Reliable power converter for international travel?
September 15, 2004 1:55 PM   Subscribe

Looking for a reliable power converter for international travel.... (MI)

What I'm looking for is a high-quality, reliable power converter/plug converter package that is good in a variety of foreign locations (I'm in the US). I'd want to be able to use it with my laptop and other gadget toys, so anything that came with warranties/guarantees is definitely a plus. Price isn't important but size is - it needs to be relatively compact (i.e., will fit in a backpack with the laptop). My google-fu has turned up plenty of models out there, but few reviews and recommendations.... any personal experiences with a particular brand/model?
posted by dicaxpuella to Travel & Transportation (5 answers total)
First check that your stuff isn't multivoltage already. A lot of modern day electronics will work on different voltages automatically.

Previous info here.
posted by i_cola at 2:08 PM on September 15, 2004

Warning: inexpensive "high capacity" converters (the ones that talk about handling 1000W) produce deeply dirty power use thyristors and are suitable only for things with resistive loads (like curling irons) because the max voltage out is still up around 220, and the waveform is super-spiky (meaning lots of RF interference). These devices will instantly destroy most electronics you use with them, and possibly cause fires.

What you're probably looking for is a true transformer, which usually means heavy, but typically needn't be expensive (~$20+) for reasonable wattage. If you can, get one that's both step-up and step-down, with a voltage regulator, as you'll be more likely able to resell it once you return to the US (immigrants from 220VAC countries will need it).

Even better, see if you can buy a dual-voltage (or "international") power supply for some/all of your gadgets -- the power supply for my cellphone came dual-voltage from the factory, and buying a new power supply for my CD player was trivial, letting me use my electronics on anything between 110-240VAC, 50-60Hz. That let me avoid buying a converter/transformer, and let me just use plug adaptors. On preview, i_cola was right.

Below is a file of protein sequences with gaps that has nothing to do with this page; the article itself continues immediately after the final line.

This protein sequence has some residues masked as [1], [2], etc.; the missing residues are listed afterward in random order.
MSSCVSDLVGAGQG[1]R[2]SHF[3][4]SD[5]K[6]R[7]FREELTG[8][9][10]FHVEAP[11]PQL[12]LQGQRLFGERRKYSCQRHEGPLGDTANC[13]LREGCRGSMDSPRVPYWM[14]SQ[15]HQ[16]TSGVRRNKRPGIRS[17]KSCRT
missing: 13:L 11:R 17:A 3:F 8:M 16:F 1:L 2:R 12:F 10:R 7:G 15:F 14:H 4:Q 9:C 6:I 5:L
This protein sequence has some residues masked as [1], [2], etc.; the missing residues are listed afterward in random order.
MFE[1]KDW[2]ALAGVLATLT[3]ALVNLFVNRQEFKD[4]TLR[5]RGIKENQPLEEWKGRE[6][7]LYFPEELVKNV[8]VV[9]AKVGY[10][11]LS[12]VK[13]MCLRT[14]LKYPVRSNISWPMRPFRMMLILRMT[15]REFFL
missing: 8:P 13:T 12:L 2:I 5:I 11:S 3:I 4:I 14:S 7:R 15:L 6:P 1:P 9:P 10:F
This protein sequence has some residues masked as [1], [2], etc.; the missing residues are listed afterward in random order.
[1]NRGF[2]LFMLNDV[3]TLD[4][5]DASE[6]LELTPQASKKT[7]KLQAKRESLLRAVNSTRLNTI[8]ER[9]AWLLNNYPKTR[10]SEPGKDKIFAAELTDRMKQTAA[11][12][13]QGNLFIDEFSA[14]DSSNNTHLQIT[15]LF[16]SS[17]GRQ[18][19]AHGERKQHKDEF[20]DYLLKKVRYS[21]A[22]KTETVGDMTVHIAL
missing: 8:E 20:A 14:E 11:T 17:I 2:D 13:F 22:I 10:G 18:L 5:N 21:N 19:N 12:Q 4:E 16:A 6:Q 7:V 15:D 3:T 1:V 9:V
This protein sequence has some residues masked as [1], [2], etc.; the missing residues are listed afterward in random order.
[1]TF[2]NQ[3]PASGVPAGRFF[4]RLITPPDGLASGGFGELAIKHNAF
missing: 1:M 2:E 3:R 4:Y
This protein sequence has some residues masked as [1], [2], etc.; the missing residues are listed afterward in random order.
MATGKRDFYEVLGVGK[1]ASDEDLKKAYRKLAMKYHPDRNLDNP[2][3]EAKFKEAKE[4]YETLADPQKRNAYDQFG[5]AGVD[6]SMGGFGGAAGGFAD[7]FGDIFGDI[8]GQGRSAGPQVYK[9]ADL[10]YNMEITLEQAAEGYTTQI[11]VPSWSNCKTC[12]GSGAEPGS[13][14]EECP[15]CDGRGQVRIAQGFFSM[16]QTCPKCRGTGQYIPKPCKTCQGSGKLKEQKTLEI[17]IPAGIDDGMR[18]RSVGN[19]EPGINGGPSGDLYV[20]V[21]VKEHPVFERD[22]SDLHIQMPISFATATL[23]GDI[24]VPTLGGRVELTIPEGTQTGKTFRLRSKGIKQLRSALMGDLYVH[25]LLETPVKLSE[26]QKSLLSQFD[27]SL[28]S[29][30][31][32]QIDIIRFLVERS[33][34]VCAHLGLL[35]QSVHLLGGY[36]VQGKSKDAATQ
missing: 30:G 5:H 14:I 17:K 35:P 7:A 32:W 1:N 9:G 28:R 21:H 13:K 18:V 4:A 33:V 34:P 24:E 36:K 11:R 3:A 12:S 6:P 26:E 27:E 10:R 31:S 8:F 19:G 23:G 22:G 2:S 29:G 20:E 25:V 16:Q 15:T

posted by aramaic at 3:00 PM on September 15, 2004

i_cola is right: your laptop, if bought within the past ten years, almost certainly came with a switching power supply that'll work just fine in most places. I made the mistake of bringing along a cheap converter to power my laptop in Europe, once. It fried soon after I had plugged it in. Luckily, I found a helpful English-speaking electronics supply store in Munich: they straighted me out and sold me a plug adaptor, which was all that I needed to get my laptop power supply working.
posted by mr_roboto at 3:30 PM on September 15, 2004

Just something to consider:

If your present country uses 60 Hz power (ex: North America) hooking your 60 Hz / 120 Volt only devices to 50 Hz power can produce interesting results (although, generally, not dangerous).

A very few devices *may* overheat if left on for a long time, as 50 Hz power is less efficient for the transformer, and devices that depend on the power line to count time will run slow.

If you plug something in to 50 Hz power and you find it getting far hotter than it would normally, don't leave it in all the time, let it cool down.

Just something to watch out for, some non-CSA/UL/CE approved transformers have cords with prongs at both ends (a cheap way to let you reverse the transformer). Watch that you plug one end into the transformer first and that it can't easily escape. If it does you're in for a good shock.

Last, but not least, if you have a reversible transformer, double check your voltage. You don't want to end up putting 440 Volts on a 120 volt device... ;-)
posted by shepd at 10:03 PM on September 15, 2004

I've heard there are some excellent power converters over at Tashi Station . . .

Had to be done.
posted by aladfar at 10:44 PM on September 15, 2004

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